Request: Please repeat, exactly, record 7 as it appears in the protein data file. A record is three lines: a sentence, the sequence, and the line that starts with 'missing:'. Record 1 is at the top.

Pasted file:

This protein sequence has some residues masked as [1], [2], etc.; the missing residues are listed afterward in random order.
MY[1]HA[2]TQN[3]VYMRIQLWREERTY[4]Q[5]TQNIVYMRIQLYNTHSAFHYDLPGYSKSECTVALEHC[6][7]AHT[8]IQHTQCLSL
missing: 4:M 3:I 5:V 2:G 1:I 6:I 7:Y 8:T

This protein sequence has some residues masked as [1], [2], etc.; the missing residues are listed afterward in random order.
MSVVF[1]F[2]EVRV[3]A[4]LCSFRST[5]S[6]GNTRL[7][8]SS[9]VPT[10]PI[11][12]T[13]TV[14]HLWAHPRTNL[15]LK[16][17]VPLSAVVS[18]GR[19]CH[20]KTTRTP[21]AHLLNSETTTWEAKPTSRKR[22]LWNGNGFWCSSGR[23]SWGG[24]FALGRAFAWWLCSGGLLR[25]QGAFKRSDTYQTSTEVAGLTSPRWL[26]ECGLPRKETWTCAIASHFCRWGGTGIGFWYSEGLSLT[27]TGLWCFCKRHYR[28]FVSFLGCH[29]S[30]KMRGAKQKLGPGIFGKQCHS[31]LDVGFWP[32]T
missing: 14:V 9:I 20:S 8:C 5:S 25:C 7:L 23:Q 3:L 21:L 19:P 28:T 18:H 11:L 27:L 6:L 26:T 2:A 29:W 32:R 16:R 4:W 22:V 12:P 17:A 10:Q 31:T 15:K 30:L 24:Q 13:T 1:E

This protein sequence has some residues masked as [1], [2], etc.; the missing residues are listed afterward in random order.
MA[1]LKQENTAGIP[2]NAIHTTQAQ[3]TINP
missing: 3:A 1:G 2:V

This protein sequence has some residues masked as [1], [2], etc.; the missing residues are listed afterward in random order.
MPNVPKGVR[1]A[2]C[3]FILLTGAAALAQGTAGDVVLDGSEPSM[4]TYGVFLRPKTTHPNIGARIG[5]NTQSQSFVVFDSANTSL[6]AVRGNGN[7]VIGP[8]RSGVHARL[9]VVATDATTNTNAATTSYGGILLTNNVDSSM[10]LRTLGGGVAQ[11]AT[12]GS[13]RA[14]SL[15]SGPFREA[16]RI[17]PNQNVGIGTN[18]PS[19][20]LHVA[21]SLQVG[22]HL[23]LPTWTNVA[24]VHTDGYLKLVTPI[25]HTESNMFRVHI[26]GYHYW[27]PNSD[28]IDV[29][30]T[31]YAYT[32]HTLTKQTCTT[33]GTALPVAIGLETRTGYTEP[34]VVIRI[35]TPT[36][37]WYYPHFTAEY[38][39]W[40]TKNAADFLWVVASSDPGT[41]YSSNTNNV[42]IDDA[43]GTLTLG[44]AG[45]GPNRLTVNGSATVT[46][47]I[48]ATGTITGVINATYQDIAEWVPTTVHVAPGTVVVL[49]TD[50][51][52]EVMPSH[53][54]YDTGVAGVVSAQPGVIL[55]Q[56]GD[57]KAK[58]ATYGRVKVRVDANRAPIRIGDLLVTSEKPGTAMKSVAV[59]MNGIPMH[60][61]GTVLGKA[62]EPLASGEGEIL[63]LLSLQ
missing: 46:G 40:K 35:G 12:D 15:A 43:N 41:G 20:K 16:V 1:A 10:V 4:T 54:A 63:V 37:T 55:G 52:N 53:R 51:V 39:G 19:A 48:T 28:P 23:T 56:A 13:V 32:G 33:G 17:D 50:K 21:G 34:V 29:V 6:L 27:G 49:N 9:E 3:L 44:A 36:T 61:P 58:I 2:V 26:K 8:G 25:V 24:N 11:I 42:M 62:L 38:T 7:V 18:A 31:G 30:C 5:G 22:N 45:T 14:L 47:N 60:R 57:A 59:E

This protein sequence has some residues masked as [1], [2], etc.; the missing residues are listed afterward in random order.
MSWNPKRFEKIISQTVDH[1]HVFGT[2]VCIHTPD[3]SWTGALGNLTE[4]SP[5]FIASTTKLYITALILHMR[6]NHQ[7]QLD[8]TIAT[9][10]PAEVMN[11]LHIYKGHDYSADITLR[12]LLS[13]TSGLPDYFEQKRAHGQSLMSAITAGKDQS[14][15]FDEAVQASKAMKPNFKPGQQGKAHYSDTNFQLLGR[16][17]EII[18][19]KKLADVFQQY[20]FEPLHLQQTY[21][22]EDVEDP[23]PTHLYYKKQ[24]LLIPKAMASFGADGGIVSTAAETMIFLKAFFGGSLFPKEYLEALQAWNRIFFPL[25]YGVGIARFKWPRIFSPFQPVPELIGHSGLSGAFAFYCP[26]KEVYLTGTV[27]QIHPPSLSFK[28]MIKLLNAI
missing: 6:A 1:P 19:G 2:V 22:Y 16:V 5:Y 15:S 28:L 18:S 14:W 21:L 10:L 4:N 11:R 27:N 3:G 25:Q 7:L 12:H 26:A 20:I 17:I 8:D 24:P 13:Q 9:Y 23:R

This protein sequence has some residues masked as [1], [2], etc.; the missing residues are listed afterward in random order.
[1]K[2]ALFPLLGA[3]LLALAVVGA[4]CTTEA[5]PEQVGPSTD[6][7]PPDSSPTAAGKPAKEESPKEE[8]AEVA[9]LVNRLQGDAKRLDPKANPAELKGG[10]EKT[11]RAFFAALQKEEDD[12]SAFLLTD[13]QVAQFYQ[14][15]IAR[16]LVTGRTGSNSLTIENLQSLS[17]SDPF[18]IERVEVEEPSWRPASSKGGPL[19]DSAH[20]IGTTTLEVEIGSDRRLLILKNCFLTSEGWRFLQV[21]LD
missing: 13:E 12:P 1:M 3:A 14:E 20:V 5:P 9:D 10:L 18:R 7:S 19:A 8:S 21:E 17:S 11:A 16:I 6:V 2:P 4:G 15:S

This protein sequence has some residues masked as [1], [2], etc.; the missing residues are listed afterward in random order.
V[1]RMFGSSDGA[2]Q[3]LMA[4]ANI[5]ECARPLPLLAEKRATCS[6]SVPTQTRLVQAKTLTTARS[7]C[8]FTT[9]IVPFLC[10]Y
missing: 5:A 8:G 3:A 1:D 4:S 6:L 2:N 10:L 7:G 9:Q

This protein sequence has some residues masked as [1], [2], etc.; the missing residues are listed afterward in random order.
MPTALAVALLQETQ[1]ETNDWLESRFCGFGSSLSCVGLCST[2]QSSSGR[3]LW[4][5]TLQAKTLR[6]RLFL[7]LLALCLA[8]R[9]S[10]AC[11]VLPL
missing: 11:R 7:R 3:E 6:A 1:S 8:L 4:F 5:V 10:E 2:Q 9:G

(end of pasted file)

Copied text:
This protein sequence has some residues masked as [1], [2], etc.; the missing residues are listed afterward in random order.
V[1]RMFGSSDGA[2]Q[3]LMA[4]ANI[5]ECARPLPLLAEKRATCS[6]SVPTQTRLVQAKTLTTARS[7]C[8]FTT[9]IVPFLC[10]Y
missing: 5:A 8:G 3:A 1:D 4:S 6:L 2:N 10:L 7:G 9:Q